155
155
Alexander Calder
UNTITLED
Estimate
500,000700,000
JUMP TO LOT
155
Alexander Calder
UNTITLED
Estimate
500,000700,000
JUMP TO LOT

Details & Cataloguing

Contemporary Art Day Auction

|
New York

Alexander Calder
1898 - 1976
UNTITLED
brass
28 by 32 1/2 by 17 3/4 in. 71.1 by 82.6 by 45.1 cm.
Executed in 1949, this work is registered in the archives of the Calder Foundation, New York, under application number A17801.
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Provenance

Private Collection, New Orleans (commissioned directly from the artist)
Private Collection, Alabama (by descent from the above in 1990)
Barbara Mathes Gallery, New York
Acquired by the present owner from the above

Literature

Arthur Q. Davis and J. Richard Davis, It Happened by Design: The Life and Work of Arthur Q. Davis, Jackson, 2009, p. 14

Catalogue Note

Alexander Calder’s artistic achievements were prolific and lauded across many mediums. Untitled exemplifies Calder’s undeniable talent at manipulating his materials into works that come alive with their presence. The work shows an instance of Calder’s fascination with the animal motif which has always been a presence in his oeuvre; seen in his jewelry, his drawings, his gouaches, and his sculptures of all size and type.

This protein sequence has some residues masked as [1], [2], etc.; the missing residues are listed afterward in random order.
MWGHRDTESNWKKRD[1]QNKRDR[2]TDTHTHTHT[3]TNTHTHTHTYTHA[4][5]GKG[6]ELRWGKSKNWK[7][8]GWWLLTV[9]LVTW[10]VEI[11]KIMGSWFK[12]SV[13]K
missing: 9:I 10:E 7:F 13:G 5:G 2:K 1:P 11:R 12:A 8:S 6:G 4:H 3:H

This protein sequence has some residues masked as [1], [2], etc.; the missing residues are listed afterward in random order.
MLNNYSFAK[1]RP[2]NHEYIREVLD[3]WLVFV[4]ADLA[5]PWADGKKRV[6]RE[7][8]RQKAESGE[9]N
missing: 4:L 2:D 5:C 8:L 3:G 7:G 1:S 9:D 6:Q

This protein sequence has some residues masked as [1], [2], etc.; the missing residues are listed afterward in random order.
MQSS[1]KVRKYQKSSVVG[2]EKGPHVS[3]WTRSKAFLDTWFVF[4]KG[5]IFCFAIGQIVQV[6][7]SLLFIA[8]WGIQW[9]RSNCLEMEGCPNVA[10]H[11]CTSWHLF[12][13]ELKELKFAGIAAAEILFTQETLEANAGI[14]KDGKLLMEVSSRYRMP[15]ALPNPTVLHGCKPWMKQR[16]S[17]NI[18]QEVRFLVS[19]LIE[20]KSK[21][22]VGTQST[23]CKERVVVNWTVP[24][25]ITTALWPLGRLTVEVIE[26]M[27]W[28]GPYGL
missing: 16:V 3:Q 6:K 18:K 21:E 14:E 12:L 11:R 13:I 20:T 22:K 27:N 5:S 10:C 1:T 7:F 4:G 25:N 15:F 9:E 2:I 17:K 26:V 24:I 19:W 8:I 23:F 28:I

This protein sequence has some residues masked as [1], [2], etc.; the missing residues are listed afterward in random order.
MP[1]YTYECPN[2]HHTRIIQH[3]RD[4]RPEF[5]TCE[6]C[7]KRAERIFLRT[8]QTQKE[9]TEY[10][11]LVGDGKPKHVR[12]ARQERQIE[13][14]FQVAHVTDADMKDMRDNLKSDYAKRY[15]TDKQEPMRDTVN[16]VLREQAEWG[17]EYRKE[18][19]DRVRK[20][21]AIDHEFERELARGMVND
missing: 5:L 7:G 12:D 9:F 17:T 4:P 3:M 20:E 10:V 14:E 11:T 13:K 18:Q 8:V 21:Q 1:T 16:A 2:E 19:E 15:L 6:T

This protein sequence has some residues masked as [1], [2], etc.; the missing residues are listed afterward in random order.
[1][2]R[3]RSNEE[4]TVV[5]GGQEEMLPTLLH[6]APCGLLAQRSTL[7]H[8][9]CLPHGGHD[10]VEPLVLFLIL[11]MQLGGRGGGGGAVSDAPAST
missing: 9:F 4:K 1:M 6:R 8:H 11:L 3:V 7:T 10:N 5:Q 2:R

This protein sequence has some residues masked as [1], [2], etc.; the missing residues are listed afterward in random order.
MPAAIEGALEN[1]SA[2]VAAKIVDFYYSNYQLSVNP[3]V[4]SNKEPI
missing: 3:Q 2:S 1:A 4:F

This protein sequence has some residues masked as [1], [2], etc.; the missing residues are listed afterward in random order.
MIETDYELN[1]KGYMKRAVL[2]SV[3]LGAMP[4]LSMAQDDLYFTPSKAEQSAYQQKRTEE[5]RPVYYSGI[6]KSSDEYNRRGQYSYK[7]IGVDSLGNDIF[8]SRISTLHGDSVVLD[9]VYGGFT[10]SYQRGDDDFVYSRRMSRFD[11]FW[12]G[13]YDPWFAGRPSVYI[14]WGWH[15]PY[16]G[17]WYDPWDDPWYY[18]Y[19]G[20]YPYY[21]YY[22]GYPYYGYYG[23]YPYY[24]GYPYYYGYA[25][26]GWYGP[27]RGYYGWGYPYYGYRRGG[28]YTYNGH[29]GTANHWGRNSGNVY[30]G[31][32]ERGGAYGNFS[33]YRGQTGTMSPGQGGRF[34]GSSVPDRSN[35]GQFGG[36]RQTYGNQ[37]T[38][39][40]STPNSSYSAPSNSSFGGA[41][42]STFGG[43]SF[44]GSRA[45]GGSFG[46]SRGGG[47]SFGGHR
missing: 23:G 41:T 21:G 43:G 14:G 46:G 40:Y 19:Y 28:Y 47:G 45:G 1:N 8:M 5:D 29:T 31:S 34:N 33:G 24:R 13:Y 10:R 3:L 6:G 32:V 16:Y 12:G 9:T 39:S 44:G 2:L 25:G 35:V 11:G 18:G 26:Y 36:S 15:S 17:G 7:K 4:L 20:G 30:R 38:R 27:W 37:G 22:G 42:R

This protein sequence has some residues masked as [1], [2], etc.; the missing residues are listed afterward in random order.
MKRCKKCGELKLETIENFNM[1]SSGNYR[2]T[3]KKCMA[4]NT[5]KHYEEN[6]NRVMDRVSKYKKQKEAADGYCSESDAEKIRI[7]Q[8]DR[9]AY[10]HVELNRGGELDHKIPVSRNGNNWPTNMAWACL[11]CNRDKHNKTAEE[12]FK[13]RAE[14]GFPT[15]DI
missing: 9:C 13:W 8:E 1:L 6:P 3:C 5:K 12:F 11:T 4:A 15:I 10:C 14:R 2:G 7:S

Abstract in nature, Untitled is not instantly recognized as the butterfly that it is. Rather, its delicacy and form bring to life the creature that it is modeled as. The butterfly seems to be on the verge of motion as the wings are rendered as they are about to flutter, a brief moment that Calder permanently captures in steel. This still moment, caught in between moments of movement, shows the work’s ability to capture both instant stillness while also referencing motion, as it seems the butterfly is about to fly away. This work’s ability to capture absolute stillness as well as motion serves as an interesting counterpart to the mobiles that Calder was so well known for, which so effectively encapsulated a feeling a movement and motion in their entirety.

Calder’s choice of brass for this work further heightens its dramatic presence. By stripping away all color, a characteristic that one may typically use to illustrate a butterfly, and stripping it down to the bare medium, the work is reduced to its mere form. We are drawn to the stillness that Calder captures and can truly appreciate the poised and elegant nature of both the butterfly as a creature as well as the sculptural form itself. As our aesthetic experience is not informed by a visual analysis of color, we are able to experience the raw, primal qualities inherent to both the material and the form, and are led to appreciate the work on a more conceptual level.

Contemporary Art Day Auction

|
New York